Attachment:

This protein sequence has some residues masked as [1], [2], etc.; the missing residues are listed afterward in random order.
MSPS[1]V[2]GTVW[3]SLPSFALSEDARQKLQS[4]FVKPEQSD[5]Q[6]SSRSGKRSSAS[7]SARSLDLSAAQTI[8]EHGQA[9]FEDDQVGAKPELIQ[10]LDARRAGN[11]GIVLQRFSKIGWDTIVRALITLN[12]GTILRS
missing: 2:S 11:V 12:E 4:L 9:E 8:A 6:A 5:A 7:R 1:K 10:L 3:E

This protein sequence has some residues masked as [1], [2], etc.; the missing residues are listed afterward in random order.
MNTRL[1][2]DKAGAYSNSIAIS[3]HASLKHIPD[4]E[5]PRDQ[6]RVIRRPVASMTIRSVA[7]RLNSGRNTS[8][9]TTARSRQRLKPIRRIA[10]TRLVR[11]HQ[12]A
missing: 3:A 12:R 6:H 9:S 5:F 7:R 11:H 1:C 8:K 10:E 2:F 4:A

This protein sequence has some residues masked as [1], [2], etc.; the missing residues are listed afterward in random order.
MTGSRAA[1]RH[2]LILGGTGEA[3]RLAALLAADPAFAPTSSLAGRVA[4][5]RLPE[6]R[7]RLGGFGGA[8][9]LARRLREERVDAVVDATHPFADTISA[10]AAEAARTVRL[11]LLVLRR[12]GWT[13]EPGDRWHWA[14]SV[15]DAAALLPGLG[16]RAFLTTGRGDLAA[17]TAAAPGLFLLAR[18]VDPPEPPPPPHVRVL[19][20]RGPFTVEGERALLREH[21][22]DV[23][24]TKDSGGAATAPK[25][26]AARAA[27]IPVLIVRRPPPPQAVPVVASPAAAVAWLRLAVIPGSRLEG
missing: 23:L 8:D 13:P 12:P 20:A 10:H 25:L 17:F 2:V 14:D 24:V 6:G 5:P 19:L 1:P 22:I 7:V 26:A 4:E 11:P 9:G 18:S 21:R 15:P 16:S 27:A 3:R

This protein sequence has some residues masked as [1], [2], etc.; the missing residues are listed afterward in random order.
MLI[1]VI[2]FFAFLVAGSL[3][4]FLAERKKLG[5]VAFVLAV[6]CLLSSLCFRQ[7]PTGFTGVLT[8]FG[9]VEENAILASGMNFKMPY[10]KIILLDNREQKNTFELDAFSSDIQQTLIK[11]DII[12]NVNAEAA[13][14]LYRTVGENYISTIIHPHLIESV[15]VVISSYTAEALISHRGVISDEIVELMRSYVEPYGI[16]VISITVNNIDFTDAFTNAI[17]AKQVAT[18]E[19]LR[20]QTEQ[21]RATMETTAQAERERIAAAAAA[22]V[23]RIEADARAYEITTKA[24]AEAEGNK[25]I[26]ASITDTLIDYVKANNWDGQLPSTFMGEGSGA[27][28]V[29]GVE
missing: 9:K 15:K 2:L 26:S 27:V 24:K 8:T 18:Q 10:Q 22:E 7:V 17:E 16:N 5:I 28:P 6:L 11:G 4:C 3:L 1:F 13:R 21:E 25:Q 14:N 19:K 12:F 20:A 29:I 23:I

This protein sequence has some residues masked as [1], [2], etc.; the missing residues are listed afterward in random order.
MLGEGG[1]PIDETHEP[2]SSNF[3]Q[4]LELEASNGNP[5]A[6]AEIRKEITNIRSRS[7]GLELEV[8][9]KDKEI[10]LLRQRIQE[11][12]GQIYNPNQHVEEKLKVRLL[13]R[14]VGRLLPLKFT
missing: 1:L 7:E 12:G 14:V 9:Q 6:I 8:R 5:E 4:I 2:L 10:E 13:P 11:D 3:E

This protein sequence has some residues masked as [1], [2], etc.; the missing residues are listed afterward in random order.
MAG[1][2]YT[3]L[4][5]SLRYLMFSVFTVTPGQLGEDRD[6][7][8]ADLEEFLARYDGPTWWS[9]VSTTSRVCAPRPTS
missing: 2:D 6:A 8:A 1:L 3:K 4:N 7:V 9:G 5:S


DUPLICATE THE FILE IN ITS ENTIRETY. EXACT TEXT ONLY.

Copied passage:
This protein sequence has some residues masked as [1], [2], etc.; the missing residues are listed afterward in random order.
MSPS[1]V[2]GTVW[3]SLPSFALSEDARQKLQS[4]FVKPEQSD[5]Q[6]SSRSGKRSSAS[7]SARSLDLSAAQTI[8]EHGQA[9]FEDDQVGAKPELIQ[10]LDARRAGN[11]GIVLQRFSKIGWDTIVRALITLN[12]GTILRS
missing: 2:S 11:V 12:E 4:L 9:E 8:A 6:A 5:A 7:R 1:K 10:L 3:E

This protein sequence has some residues masked as [1], [2], etc.; the missing residues are listed afterward in random order.
MNTRL[1][2]DKAGAYSNSIAIS[3]HASLKHIPD[4]E[5]PRDQ[6]RVIRRPVASMTIRSVA[7]RLNSGRNTS[8][9]TTARSRQRLKPIRRIA[10]TRLVR[11]HQ[12]A
missing: 3:A 12:R 6:H 9:S 5:F 7:R 11:H 1:C 8:K 10:E 2:F 4:A

This protein sequence has some residues masked as [1], [2], etc.; the missing residues are listed afterward in random order.
MTGSRAA[1]RH[2]LILGGTGEA[3]RLAALLAADPAFAPTSSLAGRVA[4][5]RLPE[6]R[7]RLGGFGGA[8][9]LARRLREERVDAVVDATHPFADTISA[10]AAEAARTVRL[11]LLVLRR[12]GWT[13]EPGDRWHWA[14]SV[15]DAAALLPGLG[16]RAFLTTGRGDLAA[17]TAAAPGLFLLAR[18]VDPPEPPPPPHVRVL[19][20]RGPFTVEGERALLREH[21][22]DV[23][24]TKDSGGAATAPK[25][26]AARAA[27]IPVLIVRRPPPPQAVPVVASPAAAVAWLRLAVIPGSRLEG
missing: 23:L 8:D 13:P 12:P 20:A 10:H 25:L 17:F 2:V 14:D 24:V 6:G 5:P 19:L 1:P 22:I 7:V 26:A 4:E 11:P 9:G 18:S 21:R 15:P 16:S 27:A 3:R

This protein sequence has some residues masked as [1], [2], etc.; the missing residues are listed afterward in random order.
MLI[1]VI[2]FFAFLVAGSL[3][4]FLAERKKLG[5]VAFVLAV[6]CLLSSLCFRQ[7]PTGFTGVLT[8]FG[9]VEENAILASGMNFKMPY[10]KIILLDNREQKNTFELDAFSSDIQQTLIK[11]DII[12]NVNAEAA[13][14]LYRTVGENYISTIIHPHLIESV[15]VVISSYTAEALISHRGVISDEIVELMRSYVEPYGI[16]VISITVNNIDFTDAFTNAI[17]AKQVAT[18]E[19]LR[20]QTEQ[21]RATMETTAQAERERIAAAAAA[22]V[23]RIEADARAYEITTKA[24]AEAEGNK[25]I[26]ASITDTLIDYVKANNWDGQLPSTFMGEGSGA[27][28]V[29]GVE
missing: 9:K 15:K 2:L 26:S 27:V 24:K 8:T 18:Q 10:Q 22:E 7:V 17:E 16:N 5:I 28:P 6:L 11:G 4:C 3:L 1:F 13:R 21:E 25:Q 14:N 19:K 12:F 20:A 29:I 23:I

This protein sequence has some residues masked as [1], [2], etc.; the missing residues are listed afterward in random order.
MLGEGG[1]PIDETHEP[2]SSNF[3]Q[4]LELEASNGNP[5]A[6]AEIRKEITNIRSRS[7]GLELEV[8][9]KDKEI[10]LLRQRIQE[11][12]GQIYNPNQHVEEKLKVRLL[13]R[14]VGRLLPLKFT
missing: 1:L 7:E 12:G 14:V 9:Q 6:I 8:R 5:E 4:I 2:L 10:E 13:P 11:D 3:E

This protein sequence has some residues masked as [1], [2], etc.; the missing residues are listed afterward in random order.
MAG[1][2]YT[3]L[4][5]SLRYLMFSVFTVTPGQLGEDRD[6][7][8]ADLEEFLARYDGPTWWS[9]VSTTSRVCAPRPTS
missing: 2:D 6:A 8:A 1:L 3:K 4:N 7:V 9:G 5:S